Efficient Coding in Visual Short-Term Memory: Evidence for an Information-Limited Capacity.
Brady, Konkle & Alvarez
Previous work on visual short-term memory (VSTM) capacity has typically used patches of color or simple features which are drawn from a uniform distribution, and estimated the capacity of VSTM to be 3-4 items (Luck & Vogel, 1997). Here, we introduce covariance information between colors, and ask if VSTM can take advantage of this redundancy to form a more efficient representation of the displays. We find that observers can successfully remember 5 colors on these displays, significantly higher than the 3 colors remembered when the displays were changed to be uniformly distributed in the final block of the experiment. We suggest that quantifying capacity in terms of number of objects remembered fails to capture factors such as object complexity or statistical redundancy, and that information theoretic measures are better suited to characterizing the capacity of VSTM. We use Huffman coding to model our data, and demonstrate that the data are consistent with a fixed VSTM capacity in bits rather than in terms of number of objects.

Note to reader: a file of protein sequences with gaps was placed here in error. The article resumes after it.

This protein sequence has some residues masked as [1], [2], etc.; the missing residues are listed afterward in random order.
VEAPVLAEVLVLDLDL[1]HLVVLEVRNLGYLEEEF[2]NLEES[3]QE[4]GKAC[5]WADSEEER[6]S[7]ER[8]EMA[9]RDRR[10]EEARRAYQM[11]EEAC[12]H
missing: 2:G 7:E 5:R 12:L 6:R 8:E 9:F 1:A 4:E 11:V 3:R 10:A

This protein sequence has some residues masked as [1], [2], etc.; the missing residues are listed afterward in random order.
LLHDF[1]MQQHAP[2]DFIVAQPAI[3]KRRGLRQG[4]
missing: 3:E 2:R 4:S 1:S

Brady, T. F., Konkle, T., & Alvarez, G. A. (2008). Efficient Coding in Visual Short-Term Memory: Evidence for an Information-Limited Capacity. In B. C. Love, K. McRae, & V. M. Sloutsky (Eds.), Proceedings of the 30th Annual Conference of the Cognitive Science Society (pp. 887-892). Austin, TX: Cognitive Science Society.